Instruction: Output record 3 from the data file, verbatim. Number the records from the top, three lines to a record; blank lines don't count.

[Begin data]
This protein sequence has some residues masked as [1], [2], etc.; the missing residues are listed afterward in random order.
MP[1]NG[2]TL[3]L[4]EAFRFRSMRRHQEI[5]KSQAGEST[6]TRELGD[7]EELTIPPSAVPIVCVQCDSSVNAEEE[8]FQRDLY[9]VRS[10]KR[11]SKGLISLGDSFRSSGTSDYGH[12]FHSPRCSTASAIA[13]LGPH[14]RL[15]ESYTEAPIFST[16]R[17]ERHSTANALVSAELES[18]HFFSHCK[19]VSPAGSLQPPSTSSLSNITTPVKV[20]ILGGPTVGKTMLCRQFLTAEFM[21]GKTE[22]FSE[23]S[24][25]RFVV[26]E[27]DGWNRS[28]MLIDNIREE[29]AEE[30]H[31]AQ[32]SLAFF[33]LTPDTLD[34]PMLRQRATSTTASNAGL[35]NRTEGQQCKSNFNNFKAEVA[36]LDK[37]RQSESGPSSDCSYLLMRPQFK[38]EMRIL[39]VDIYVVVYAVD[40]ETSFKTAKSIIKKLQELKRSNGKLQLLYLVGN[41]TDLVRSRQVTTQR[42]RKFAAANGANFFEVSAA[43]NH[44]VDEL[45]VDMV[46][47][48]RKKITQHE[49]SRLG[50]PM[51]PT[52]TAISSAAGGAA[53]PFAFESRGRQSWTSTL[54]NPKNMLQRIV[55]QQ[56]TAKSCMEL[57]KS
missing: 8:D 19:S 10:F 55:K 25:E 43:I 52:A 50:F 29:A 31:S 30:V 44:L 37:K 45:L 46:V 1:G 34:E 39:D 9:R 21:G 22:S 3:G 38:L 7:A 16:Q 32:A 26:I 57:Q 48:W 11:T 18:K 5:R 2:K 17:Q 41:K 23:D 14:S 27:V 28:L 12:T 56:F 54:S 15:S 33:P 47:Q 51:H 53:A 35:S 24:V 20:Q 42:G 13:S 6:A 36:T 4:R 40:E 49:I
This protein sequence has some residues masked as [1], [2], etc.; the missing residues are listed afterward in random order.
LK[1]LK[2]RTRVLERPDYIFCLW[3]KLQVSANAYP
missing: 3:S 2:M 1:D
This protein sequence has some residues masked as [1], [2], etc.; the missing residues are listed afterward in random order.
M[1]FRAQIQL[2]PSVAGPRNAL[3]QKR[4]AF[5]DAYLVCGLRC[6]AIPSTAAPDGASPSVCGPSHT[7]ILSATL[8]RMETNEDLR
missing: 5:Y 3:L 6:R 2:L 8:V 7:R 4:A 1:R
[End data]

This protein sequence has some residues masked as [1], [2], etc.; the missing residues are listed afterward in random order.
M[1]FRAQIQL[2]PSVAGPRNAL[3]QKR[4]AF[5]DAYLVCGLRC[6]AIPSTAAPDGASPSVCGPSHT[7]ILSATL[8]RMETNEDLR
missing: 5:Y 3:L 6:R 2:L 8:V 7:R 4:A 1:R